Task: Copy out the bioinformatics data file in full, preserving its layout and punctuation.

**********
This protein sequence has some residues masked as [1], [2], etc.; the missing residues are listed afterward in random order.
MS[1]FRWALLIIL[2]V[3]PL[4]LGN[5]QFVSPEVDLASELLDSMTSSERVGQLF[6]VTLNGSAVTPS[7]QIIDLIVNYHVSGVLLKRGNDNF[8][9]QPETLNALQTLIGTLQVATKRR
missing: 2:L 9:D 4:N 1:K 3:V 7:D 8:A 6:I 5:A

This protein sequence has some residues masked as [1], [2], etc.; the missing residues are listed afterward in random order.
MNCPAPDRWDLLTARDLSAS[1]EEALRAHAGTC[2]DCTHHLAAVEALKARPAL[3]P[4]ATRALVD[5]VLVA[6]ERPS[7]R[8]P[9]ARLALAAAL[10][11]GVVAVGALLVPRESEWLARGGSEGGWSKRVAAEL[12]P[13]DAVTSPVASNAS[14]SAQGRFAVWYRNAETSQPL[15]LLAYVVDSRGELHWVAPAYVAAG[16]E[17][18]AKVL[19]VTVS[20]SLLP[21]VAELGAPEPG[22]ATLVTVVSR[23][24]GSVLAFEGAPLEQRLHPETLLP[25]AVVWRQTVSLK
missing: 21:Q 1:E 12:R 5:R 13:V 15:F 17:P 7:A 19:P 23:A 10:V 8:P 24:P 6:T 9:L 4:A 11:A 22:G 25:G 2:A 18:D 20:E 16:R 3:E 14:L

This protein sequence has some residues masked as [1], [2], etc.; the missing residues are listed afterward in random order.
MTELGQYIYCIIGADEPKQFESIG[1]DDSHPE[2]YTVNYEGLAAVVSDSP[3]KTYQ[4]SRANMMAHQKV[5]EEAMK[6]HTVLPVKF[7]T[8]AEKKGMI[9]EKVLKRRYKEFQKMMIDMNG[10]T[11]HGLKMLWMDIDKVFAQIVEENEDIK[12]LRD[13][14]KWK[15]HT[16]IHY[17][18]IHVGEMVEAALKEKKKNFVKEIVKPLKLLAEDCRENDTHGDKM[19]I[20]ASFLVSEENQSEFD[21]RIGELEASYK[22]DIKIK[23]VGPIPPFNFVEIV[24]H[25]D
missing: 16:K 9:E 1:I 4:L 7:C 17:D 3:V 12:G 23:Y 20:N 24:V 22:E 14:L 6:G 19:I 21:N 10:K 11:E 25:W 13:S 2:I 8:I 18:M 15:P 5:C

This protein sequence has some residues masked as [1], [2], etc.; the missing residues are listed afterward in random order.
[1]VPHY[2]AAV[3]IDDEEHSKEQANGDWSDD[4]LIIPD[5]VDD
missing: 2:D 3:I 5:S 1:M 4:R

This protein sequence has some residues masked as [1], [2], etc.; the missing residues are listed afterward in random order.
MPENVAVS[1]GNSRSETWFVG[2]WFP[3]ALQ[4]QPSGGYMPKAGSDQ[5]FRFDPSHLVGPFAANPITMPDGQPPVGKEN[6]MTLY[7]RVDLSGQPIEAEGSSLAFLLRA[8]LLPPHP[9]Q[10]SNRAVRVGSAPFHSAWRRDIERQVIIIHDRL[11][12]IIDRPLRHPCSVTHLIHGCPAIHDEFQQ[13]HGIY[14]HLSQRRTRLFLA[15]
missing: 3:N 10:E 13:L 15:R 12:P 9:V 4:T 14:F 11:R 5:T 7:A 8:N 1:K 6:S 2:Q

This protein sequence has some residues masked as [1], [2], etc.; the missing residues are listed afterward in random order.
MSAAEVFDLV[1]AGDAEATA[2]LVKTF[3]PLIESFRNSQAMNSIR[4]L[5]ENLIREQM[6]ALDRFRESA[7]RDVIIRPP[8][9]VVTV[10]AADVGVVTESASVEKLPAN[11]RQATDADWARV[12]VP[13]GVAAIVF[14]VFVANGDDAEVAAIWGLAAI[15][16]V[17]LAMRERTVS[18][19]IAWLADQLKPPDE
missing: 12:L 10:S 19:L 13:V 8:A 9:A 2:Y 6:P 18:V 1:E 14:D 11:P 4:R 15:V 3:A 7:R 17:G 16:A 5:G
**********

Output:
This protein sequence has some residues masked as [1], [2], etc.; the missing residues are listed afterward in random order.
MS[1]FRWALLIIL[2]V[3]PL[4]LGN[5]QFVSPEVDLASELLDSMTSSERVGQLF[6]VTLNGSAVTPS[7]QIIDLIVNYHVSGVLLKRGNDNF[8][9]QPETLNALQTLIGTLQVATKRR
missing: 2:L 9:D 4:N 1:K 3:V 7:D 8:A 6:I 5:A

This protein sequence has some residues masked as [1], [2], etc.; the missing residues are listed afterward in random order.
MNCPAPDRWDLLTARDLSAS[1]EEALRAHAGTC[2]DCTHHLAAVEALKARPAL[3]P[4]ATRALVD[5]VLVA[6]ERPS[7]R[8]P[9]ARLALAAAL[10][11]GVVAVGALLVPRESEWLARGGSEGGWSKRVAAEL[12]P[13]DAVTSPVASNAS[14]SAQGRFAVWYRNAETSQPL[15]LLAYVVDSRGELHWVAPAYVAAG[16]E[17][18]AKVL[19]VTVS[20]SLLP[21]VAELGAPEPG[22]ATLVTVVSR[23][24]GSVLAFEGAPLEQRLHPETLLP[25]AVVWRQTVSLK
missing: 21:Q 1:E 12:R 5:R 13:V 15:F 17:P 7:A 19:P 23:A 10:V 8:P 24:P 6:T 9:L 4:A 11:A 22:G 25:G 2:A 18:D 20:E 16:R 3:E 14:L

This protein sequence has some residues masked as [1], [2], etc.; the missing residues are listed afterward in random order.
MTELGQYIYCIIGADEPKQFESIG[1]DDSHPE[2]YTVNYEGLAAVVSDSP[3]KTYQ[4]SRANMMAHQKV[5]EEAMK[6]HTVLPVKF[7]T[8]AEKKGMI[9]EKVLKRRYKEFQKMMIDMNG[10]T[11]HGLKMLWMDIDKVFAQIVEENEDIK[12]LRD[13][14]KWK[15]HT[16]IHY[17][18]IHVGEMVEAALKEKKKNFVKEIVKPLKLLAEDCRENDTHGDKM[19]I[20]ASFLVSEENQSEFD[21]RIGELEASYK[22]DIKIK[23]VGPIPPFNFVEIV[24]H[25]D
missing: 16:K 9:E 1:I 4:L 7:C 17:D 3:V 12:G 23:Y 20:N 24:V 22:E 14:L 6:G 19:I 21:N 10:K 11:E 25:W 13:S 2:I 8:I 18:M 15:P 5:C

This protein sequence has some residues masked as [1], [2], etc.; the missing residues are listed afterward in random order.
[1]VPHY[2]AAV[3]IDDEEHSKEQANGDWSDD[4]LIIPD[5]VDD
missing: 2:D 3:I 5:S 1:M 4:R

This protein sequence has some residues masked as [1], [2], etc.; the missing residues are listed afterward in random order.
MPENVAVS[1]GNSRSETWFVG[2]WFP[3]ALQ[4]QPSGGYMPKAGSDQ[5]FRFDPSHLVGPFAANPITMPDGQPPVGKEN[6]MTLY[7]RVDLSGQPIEAEGSSLAFLLRA[8]LLPPHP[9]Q[10]SNRAVRVGSAPFHSAWRRDIERQVIIIHDRL[11][12]IIDRPLRHPCSVTHLIHGCPAIHDEFQQ[13]HGIY[14]HLSQRRTRLFLA[15]
missing: 3:N 10:E 13:L 15:R 12:P 9:V 4:T 14:F 11:R 5:T 7:A 8:N 1:K 6:S 2:Q

This protein sequence has some residues masked as [1], [2], etc.; the missing residues are listed afterward in random order.
MSAAEVFDLV[1]AGDAEATA[2]LVKTF[3]PLIESFRNSQAMNSIR[4]L[5]ENLIREQM[6]ALDRFRESA[7]RDVIIRPP[8][9]VVTV[10]AADVGVVTESASVEKLPAN[11]RQATDADWARV[12]VP[13]GVAAIVF[14]VFVANGDDAEVAAIWGLAAI[15][16]V[17]LAMRERTVS[18][19]IAWLADQLKPPDE
missing: 12:L 10:S 19:L 13:V 8:A 9:A 2:Y 6:P 18:V 1:E 14:D 11:P 4:R 15:V 3:A 7:R 17:G 16:A 5:G